Page  50 ï~~Counterpoint Assistant David Evan Jones University of California Santa Cruz, Department of Music Santa Cruz, CA 95064. email: DEJ@CATS.UCSC.EDU ABSTRACT Counterpoint Assistant (CPA) is a composer's-assistant program written in Allegro Common LISP and running on the Apple Macintosh. It is designed to allow contemporary composers a maximum of control in creating complex multi-voice contrapuntal textures while assigning to the computer most of the calculation usually associated with rigorously controlled counterpoint. Users begin by composing ("by hand") a two-part counterpoint in any style and entering it into the program. Counterpoint Assistant will compute all possible realizations of a multi-voice contrapuntal texture (up to twelve voices total) strictly according to user-defined "palettes" of allowable melodic lines and harmonies. 1. INTRODUCTION Every pitch in rigorous common-practice tonal counterpoint (a Bach Fugue, for example) is subject to definable constraints in a matrix of (at least) two dimensions -- the melodic and the harmonic. In a strict canon, for example, each pitch forms a part of a thematic pattern that recurs elsewhere in the texture, while that same pitch functions to further (or to embellish) a quasi-independent series of harmonies. Twentieth-century composers such as Bela Bartok, Igor Stravinksy, and many others have also constructed counterpoints according to their own very different, but equally rigorous, melodic and harmonic constraints. Schoenberg, Webern, and others strove, at times, for a "unification of musical space" (Schoenberg's term) by using the same materials in constructing both the melodic and the harmonic dimensions. Counterpoint Assistant is a composer's-assistant program written in Allegro Common LISP and running on the Apple Macintosh II with at least 4MB RAM. CPA allows a user automatically to add up to ten voices to any pre-composed two-part counterpoint strictly according to userdefined "palettes" of allowable melodic lines and harmonies. The program does not implement protocols (specifying, for example, which chord may follow another) but simply delivers to the user all possible solutions given the pre-composed two-part counterpoint, the specified number of voices, and the allowable lines and harmonies, and other factors mentioned below. 2. USING THE PROGRAM The user begins by composing and entering a two-part counterpoint at the MIDI keyboard. This counterpoint must be constructed using multiples of a single pulse (additive rhythms). Rests at the beginning and end of the counterpoint are allowed, but rests in the middle of the theme are not currently accommodated (repeated or tied notes can substitute). The user then plays at the keyboard or calls a predefined "melodic palette" (a set of allowable melodic lines represented in intervals-- not interval classes). In a strict canon (the default setting in CPA), the allowable lines in the "melodic palette" are intervallically identical to or strict permutations of the original lines entered at the keyboard, but the user may specify any combination of allowable lines s/he wishes. 50

Page  51 ï~~The user also specifies a "harmonic palette" (a set of allowable chords) by playing these chords at the keyboard or by calling them from a pre-defined database. These chords are treated by the program as a group of pitch-class sets which are allowable in the counterpoint in any transposition and in any chord inversion (not in mirror-inversion). Any pc-set (up to all twelve pitches) can be entered in the harmonic palette. Lastly, the user: 1. Specifies the number of voices (up to twelve) desired in the final,texture, 2. Indicates whether the two voices played at the keyboard are to be treated as inner voices or outer voices, and... 3. Specifies the number of notes to be "offset", that is, the number of pulses possible between the entrance of the first voice of the final texture and the entrance of the last voice of the final texture. Incorporating the two voices played at the keyboard, CPA computes all of the possible realizations of a contrapuntal texture with the indicated number of voices where every note in the texture is both a constituent of one of the allowable melodic lines in the melodic palette and also a member of one of the allowable chords in the harmonic palette. Sometimes hundreds of realizations are possible; sometimes zero are possible. The number of realizations depends upon several factors, including the number of possible chords, the number of possible melodic lines, the intervals between the given voices, the ambitus between the given voices (if they are to be treated as outer voices), etc. The user may then play back the realizations individually, loop and transpose them in various ways, and select which s/he will retain. 3. COMPOSING "AT A DISTANCE" FROM THE MATERIALS Young composers are traditionally admonished not to compose at the keyboard. The keyboard, it is said, may limit the composer's conception to the reach and habits of the fingers. By analogue, an argument could be made that note=by-note intuitive composing (even away from the keyboard) may limit the composer's conception to the reach and habits of the ear -- to the composer's recurring associations. Counterpoint Assistant is the initial module of a planned complex of composer-assistant programs all written to allow the composer to exert complete control over the music, but from a "distance" (from a level of abstraction) that produces: "Results which the composer could and would have produced by hand had s/he taken the time to do so, and... * Results that are correct but unpredicted realizations of the given constraints. In using composer's assistant programs such as CPA, composers would design their constraints to produce the former results, but allow the latter results to challenge and expand their original conception. These two types of results are, of course, the apparent aim of compositional systems produced by composers as diverse as Boulez, Cage, Stockhausen, Xenakis, Steve Reich and many others. Approaches vary most widely, however, in the level(s) at which the composer intervenes in the processes s/he sets into motion. 51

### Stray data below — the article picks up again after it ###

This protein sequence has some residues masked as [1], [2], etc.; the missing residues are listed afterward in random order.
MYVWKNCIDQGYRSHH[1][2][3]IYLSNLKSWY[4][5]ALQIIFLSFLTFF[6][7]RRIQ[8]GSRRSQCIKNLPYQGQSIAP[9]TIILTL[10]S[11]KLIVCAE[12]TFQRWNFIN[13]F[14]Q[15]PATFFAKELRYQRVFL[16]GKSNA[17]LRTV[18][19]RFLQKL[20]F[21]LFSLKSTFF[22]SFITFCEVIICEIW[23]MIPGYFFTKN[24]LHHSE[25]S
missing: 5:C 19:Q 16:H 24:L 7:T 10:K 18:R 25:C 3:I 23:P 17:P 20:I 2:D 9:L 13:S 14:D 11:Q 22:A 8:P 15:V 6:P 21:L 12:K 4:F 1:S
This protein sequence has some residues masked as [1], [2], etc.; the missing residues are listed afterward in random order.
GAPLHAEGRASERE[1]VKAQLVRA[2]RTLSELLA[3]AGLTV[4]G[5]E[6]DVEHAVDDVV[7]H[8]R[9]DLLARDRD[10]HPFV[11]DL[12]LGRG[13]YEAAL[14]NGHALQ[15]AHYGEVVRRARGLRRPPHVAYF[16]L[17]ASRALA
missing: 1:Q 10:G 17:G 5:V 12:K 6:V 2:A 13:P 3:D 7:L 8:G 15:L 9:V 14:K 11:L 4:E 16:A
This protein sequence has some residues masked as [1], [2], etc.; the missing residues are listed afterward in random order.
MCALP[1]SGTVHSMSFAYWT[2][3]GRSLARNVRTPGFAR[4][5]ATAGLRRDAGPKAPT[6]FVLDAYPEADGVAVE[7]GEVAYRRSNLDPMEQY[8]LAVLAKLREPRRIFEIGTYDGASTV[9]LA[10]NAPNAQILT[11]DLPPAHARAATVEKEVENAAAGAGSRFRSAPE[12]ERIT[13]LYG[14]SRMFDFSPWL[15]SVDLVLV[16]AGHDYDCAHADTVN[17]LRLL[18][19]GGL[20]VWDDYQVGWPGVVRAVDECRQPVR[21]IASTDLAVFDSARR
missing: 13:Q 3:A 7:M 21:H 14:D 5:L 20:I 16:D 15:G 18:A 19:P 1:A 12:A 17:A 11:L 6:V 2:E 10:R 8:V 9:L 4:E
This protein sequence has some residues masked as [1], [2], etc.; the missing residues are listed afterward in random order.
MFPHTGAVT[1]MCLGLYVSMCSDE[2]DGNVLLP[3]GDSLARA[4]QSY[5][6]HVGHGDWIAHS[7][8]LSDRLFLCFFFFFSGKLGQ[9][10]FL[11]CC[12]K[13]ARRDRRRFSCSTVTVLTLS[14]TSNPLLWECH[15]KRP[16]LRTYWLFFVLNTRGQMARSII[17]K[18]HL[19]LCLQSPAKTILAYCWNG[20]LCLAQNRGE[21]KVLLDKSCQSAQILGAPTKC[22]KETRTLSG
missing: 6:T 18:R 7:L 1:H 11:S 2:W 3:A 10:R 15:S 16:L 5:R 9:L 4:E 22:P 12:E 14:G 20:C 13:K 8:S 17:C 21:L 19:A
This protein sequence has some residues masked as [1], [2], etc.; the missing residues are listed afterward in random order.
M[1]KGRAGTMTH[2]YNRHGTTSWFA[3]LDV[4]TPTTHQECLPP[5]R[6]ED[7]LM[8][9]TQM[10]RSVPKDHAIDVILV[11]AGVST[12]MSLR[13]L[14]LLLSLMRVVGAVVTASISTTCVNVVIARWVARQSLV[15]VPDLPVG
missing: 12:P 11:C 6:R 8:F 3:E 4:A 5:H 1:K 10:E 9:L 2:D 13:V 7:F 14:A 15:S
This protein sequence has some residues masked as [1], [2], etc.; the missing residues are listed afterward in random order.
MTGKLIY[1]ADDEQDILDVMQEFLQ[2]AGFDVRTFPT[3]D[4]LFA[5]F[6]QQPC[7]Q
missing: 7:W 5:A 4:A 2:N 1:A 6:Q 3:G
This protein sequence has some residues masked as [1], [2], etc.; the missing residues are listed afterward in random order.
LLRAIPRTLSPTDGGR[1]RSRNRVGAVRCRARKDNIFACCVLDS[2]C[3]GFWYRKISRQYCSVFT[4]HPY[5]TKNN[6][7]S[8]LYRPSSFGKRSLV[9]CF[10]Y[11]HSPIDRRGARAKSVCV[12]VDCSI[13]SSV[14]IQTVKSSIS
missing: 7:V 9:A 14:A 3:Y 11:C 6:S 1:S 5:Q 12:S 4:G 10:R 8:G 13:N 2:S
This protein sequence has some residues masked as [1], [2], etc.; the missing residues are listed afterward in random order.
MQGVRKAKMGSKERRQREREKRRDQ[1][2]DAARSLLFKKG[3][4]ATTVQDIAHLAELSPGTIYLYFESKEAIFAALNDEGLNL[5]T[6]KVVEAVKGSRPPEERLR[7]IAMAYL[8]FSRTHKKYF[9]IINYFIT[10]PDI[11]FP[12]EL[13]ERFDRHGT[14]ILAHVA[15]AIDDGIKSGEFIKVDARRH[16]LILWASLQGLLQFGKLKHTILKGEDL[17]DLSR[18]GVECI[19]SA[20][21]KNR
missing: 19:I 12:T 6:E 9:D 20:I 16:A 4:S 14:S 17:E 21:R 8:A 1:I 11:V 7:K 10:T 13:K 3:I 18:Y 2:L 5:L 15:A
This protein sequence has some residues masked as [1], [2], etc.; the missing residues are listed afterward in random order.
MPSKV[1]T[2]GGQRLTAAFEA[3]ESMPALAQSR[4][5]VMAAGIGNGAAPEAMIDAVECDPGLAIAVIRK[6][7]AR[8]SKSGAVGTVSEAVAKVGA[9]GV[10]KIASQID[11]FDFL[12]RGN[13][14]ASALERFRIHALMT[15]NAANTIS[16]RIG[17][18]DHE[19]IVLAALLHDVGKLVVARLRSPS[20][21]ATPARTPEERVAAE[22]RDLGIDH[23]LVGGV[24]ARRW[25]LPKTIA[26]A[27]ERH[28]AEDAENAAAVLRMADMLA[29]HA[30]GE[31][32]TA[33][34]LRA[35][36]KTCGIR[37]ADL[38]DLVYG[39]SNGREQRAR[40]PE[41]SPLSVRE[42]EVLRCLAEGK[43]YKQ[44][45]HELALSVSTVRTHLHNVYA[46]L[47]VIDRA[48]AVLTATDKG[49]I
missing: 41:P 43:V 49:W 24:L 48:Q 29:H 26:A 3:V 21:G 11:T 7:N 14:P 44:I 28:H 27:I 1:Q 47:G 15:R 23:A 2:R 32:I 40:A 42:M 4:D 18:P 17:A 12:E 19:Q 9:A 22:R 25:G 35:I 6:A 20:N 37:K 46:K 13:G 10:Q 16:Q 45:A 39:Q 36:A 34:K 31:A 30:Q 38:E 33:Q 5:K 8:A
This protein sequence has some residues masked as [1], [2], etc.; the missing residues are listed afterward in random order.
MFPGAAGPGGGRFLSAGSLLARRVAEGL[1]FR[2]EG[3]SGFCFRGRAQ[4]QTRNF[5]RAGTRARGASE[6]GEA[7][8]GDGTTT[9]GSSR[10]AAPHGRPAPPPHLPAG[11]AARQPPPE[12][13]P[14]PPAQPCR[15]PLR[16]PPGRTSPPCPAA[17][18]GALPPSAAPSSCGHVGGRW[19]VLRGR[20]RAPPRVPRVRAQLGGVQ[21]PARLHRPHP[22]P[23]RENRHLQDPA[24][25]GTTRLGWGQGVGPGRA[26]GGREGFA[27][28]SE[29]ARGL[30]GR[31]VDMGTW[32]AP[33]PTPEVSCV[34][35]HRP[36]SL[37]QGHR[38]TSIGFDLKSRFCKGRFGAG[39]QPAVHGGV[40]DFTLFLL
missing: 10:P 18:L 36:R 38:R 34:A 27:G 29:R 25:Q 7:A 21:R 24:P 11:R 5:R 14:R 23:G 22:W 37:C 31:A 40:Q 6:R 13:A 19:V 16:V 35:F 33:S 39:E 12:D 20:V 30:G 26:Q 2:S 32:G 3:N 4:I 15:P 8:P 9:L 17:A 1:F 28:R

Page  52 ï~~CPA is designed to allow the user to intervene in the compositional process at a variety of levels: " At the bottom-most level: The user composes "by hand" the actual outer voices and specifies the possible chords and possible lines from which the counterpoint will be constructed. Composing two of the voices (usually the outer-voices) "by hand" gives the user direct control over the contour and character of the final complex texture. Rigorous counterpoint in three, four, five and more voices is significantly more difficult to compose (unassisted) than is counterpoint in two voices. CPA allows the user easily to find all possible solutions to the problem of adding one or more voices voice (up to twelve voices total) and to audition them. Â~ At some middle leyels: The user auditions and chooses from CPA's output and determines the principles according to which further machine-composition can be used to combine and elide the segments of counterpoint selected. At one pass, CPA will likely produce some solutions that the user will find intolerable (using, perhaps, chord inversions that do not work well in context). If the original counterpoint and the harmonic and melodic "palettes" is well-constructed, CPA will likely produce many solutions that the user finds tolerable, and a very fv solutions that the user finds beautiful and fertile for further development. The process of "screening" the counterpoint produced is completely different than the process of composing note-to-note ("by hand"). At this point, the user is placed in the role of "director" (auditioning a number of possible solutions produced by the program), and then of a sculptor (cutting and combining contrapuntal segments). " At the top level: The user screens the results of machine-composed sequences and combinations of contrapuntal segments, refining the structure laid out at the middle level. There has been some interesting music made by composers who attempt pure machine composition (no direct composer intervention) and by those who put forth the output of their musical systems (whether computer-composed or not) as an unadulterated report on the efficiency of their compositional system. The current project, however, adopts a different means and perhaps a different aim. I am not ultimately interested in machine composition, but simply in producing, by whatever means prove useful, the "best" music I can, according to my own complex and idiosyncratic standards. In short, my own aesthetic "top-level" is at least partly intuitive and this aesthetic position leads me to leave a lot of machine-composed music on the cutting-room floor and allows a lot of cheerful tampering with the output of my compositional systems. Ultimately, CPA is not designed to produce necessarily complicated music. Rather, it assigns to the computer whatever complex processes may be necessary to produce output a small proportion of which may be compeling and integrated - and thus, in an important sense, simple. 4. ACKNOwLEDGMENTS This research was performed on equipment purchased out of a "Seed Funds" grant from the Graduate Division at the University of California Santa Cruz. 52